This page contains affiliate links. For more information please read my Disclosure Policy.
Forget the plastic wrapped tube, make your own slice and bake pumpkin cookies with an adorable pumpkins at the center of every cookie. These soft and sweet sugar cookies have an optional spiced flavor to go with the season and are an easy, fun project to bake with kids.
I think it’s one of those iconic American treats, that tube of cookie dough with hidden pictures waiting inside. It’s easy to understand why, with no extra effort decorating, you and your kiddos get to have fun festive cookies, what’s not to love?
While I love the concept, I do pretty much always find that homemade knocks the socks off of any store bought cookie, cute pictures included. So I set out to create our own festive slice and bake cookies made with a dough that uses recognizable ingredients and flavored just the way we like them.
Ingredients for Pumpkin SLice & Bake Cookies
You may be wondering if it takes a special kind of dough to make slice and bake cookies. It actually doesn’t! A good sugar cookie recipe is all you really need. I went for my never fail Crisco Sugar Cookie, that I usually make for Christmas time.
Using a shortening based cookie let me work with and then chill my dough with a lot less concern about melting gooey butter.
The ingredients for these cookies is a simple combo of flour, sugar, shortening, egg, vanilla, baking powder, salt, and milk. Be sure to check out the sugar by my sponsor Dixie Crystals Sugar for really tasty cookies!Take a look more spooky Halloween recipes from our #HalloweenTreatsWeek Bloggers today: Halloween Cookies & Bars:
- Slice & Bake Pumpkin Cookies from The Flour Handprint
- Halloween Lollipop Cookies from Lemon Blossoms
- Blood Splatter Cupcakes from Big Bear’s Wife
- Jack-o-lantern Cake Pops from Tastes of Homemade
- Graveyard Dirt Cake from House of Nash Eats
- Halloween Mummy Cake Pops from Karen’s Kitchen Stories
- Air Fryer Mummy Apple Mini Tarts from Fresh Coast Eats
- Cinnamon Roll Intestines from Devour Dinner
- Frankenberry Jell-O Shots from Sweet ReciPEAS
- Halloween Chex Mix from West Via Midwest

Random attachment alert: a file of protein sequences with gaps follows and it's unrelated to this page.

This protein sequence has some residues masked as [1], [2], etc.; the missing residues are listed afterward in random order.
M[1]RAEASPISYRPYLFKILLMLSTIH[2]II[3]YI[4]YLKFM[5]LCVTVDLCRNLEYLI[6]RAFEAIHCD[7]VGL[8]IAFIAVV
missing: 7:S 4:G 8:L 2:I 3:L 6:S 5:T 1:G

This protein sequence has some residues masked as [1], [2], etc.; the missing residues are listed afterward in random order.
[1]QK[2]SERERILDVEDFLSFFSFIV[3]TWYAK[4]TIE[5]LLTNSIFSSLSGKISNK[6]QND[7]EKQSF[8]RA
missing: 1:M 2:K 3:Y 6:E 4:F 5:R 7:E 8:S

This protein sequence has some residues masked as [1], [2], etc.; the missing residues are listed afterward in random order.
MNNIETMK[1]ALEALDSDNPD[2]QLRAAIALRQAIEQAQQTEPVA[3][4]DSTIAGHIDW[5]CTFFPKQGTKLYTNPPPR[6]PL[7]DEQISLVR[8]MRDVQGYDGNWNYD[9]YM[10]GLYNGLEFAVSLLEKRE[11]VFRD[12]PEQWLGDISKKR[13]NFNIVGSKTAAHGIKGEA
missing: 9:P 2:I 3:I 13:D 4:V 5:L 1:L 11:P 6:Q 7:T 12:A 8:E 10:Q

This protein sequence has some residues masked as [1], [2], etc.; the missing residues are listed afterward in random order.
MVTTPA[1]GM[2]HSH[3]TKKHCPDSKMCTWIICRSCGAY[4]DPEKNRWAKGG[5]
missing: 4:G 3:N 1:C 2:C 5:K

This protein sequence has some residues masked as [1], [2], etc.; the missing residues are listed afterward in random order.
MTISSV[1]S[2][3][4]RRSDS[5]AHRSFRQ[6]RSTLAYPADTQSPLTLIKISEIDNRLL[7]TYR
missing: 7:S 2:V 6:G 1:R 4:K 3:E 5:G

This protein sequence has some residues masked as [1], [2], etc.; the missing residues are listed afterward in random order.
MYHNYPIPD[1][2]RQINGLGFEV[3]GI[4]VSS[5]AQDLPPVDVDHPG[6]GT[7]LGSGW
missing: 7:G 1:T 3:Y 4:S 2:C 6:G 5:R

- Bloody Zombie Brains (Candied Walnuts) from The Spiffy Cookie
- White Chocolate Mummy Crispy Rice Treats from Savory Moments
- Halloween Spider Web Dip from I Am A Honeybee
For the pumpkin and stem some orange and green food dyes are all you really need. You can use the dye you have, I’ve used the standard boxed Easter egg style dye with no issue, but the dough gets a little softer with the addition of so much. For best, easiest to work with results, I recommend:
- Powder based food dye – I used these for this recipe and it worked great. Vibrant, and no additional liquid to make the dough too soft to form.
- High concentrated dyes – I love and keep these on hand so I can dye pretty much anything. It takes a lot less than standard dyes and works well.
Just for fun, and because it’s so easy, I spiced up the dough with the same winter spice combo I love so much in my spiced shortbread and my spice cupcakes. It made it seem like I was eating a pumpkin spice cookie while I bit into the pumpkin! Cinnamon, nutmeg, clove, and allspice is the magic combo! (Or, leave the spices out, it’s up to you!)
Rather than spend a lot of time on the mixing and baking of these cookies, let’s chat about the more important piece, how to get that perfect pumpkin in the middle!
Nothing about this cookie is complicated. The dough is mixed using the creaming method with the shortening and sugar, then egg, milk, and vanilla are added, followed by flour, spices, salt, and leavening. Boom dough.
The baking is similiarly simple, once the shaping and chilling are done, just slice, lay on a parchment lined baking sheet, and bake for 10 to 12 minutes. Boom cookies.
How to Shape SLice and Bake Pumpkin Cookies
The middle steps, shaping and chilling, aren’t too much more complex, just more unfamiliar. Let me show you how easy it is!
- Start by separating your dough to color it. I used just 1 ounce for the green pumpkin stem, and 9 ounces for the orange pumpkin. That’s about 1 heaping tablespoon of dough for green, and 1 shallow cup for orange.
- Gently work in your dye until you’ve got colors you like.
- Roll out the uncolored dough into an 8 x10 rectangle, 1/4″ thick on a piece of parchment paper set on plastic wrap. Square off the long edges and save the small scraps.
- Shape the orange dough into a log 9 inches long. You want it maybe a quarter to half an inch shorter than the rectangle.
- Set it along one long edge of the rectangle and make an indent along the top. I used the back of a butter knife! This is the track for your green stem.
- Roll the green out thin and set it into the indent of the orange pumpkin. Use your fingers to press and pinch the green stem into a triangle along the top of the pumpkin.
- Next use the scraps of plain dough to box in the stem, I even cut a strip from the opposite long edge of the dough to get what I needed. Make sure the stem has plain dough along both sides.
- Start rolling up the dough, starting at the long edge with the pumpkin. Roll tightly, but don’t press down on the dough. Slide out the parchment paper.